11. Grunthos Says:
    October 26th, 2012 at 1:32 pm

    @Perry: Yes, it’s included free on the Surface. If you read the article Tim clearly says, Word, Excel and Powerpoint are all included.

     
  12. SH Says:
    October 26th, 2012 at 1:42 pm

    Has anyone received an email from Microsoft confirming delivery yet ? Better still, has anyone actually received a unit yet ? Can’t seem to get a straight answer from Microsoft

     
  13. wittgenfrog Says:
    October 26th, 2012 at 3:01 pm

    @SH
    I’m afraid it looks like they’re SHIPPING pre-orders some time next week. They’re also NOT using express couriers, so end of next week looks like the likely date to receive existing pre-orders….

     
  14. Mark Says:
    October 26th, 2012 at 3:33 pm

    Is there anywhere I can have a play with one of these before I buy? Just to be able lift if to feel it’s weight and the like.

     
  15. Robin Bull Says:
    October 26th, 2012 at 4:17 pm

    Did I miss it or is there no GPS support?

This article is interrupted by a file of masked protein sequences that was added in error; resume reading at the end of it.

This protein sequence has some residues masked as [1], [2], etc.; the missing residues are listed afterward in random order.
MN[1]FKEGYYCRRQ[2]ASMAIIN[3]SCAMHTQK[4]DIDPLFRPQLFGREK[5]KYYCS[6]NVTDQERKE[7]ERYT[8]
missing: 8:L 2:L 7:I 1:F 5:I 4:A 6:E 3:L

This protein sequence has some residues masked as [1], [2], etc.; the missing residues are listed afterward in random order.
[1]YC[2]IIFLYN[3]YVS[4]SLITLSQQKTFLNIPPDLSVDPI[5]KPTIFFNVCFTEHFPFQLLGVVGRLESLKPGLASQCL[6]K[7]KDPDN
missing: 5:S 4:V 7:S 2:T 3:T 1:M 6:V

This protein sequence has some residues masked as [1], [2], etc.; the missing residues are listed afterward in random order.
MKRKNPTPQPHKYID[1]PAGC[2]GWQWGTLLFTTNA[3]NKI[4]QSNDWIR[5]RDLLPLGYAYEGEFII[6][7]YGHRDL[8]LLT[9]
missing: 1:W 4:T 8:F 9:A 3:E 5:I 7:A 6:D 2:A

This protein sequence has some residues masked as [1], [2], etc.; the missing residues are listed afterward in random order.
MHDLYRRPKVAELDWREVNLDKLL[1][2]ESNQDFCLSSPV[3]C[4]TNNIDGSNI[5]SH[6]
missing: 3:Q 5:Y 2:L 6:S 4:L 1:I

16. Zippy Says:
    October 26th, 2012 at 5:32 pm

    £399 + 110 type cover + 65 for a 32gb microSD = 574 and then you are in the realm of good laptops. I would not replace my 1.3kg 13″ laptop with a 10 screen for that price and also too expensive for a tablet in my view.
    It looks a nice peice of kit but at £200 cheaper it might have tempted me.

     
  17. Jon Freedom Says:
    October 26th, 2012 at 6:34 pm

    £399 perhaps that’s not too bad; I paid the same for my first BBC B Micro in 1982…

     
  18. George Says:
    October 26th, 2012 at 11:34 pm

    @Zippy Where are you buying your microsSD cards from, last 32G Sandisk MicrosSD I bought from Amazon was £16.

     
  19. AnonnyMuss Says:
    October 27th, 2012 at 9:24 am

    @Zippy – you are contriving a high price in order to make your point.

    I could just as easily say £479 for surface with black touch cover + £13 fro 32GB micro-SD = £492 for a tablet that includes Office and has 64GB of storage.

     
  20. James Says:
    November 1st, 2012 at 7:15 am

    Mine arrived yesterday and have to say I’m impressed. Basic keyboard better than on screen for note taking, more than fast enough, remote apps provide access to anything that will not run on RT. Only down sides, not convinced mail app is good as full outlook and wish it had at least 3G for when I’m out and about but apart from that my ipad will be gathering dust.

     
  21. Steve Campbell Says:
    November 1st, 2012 at 11:23 am

    The killer app for me is MS Office 2013. For RT to have all you could want (with the exception of outlook) is the final decider.

    And finally, well done MS for setting a high quality benchmark for tablet hardware running Win8/RT.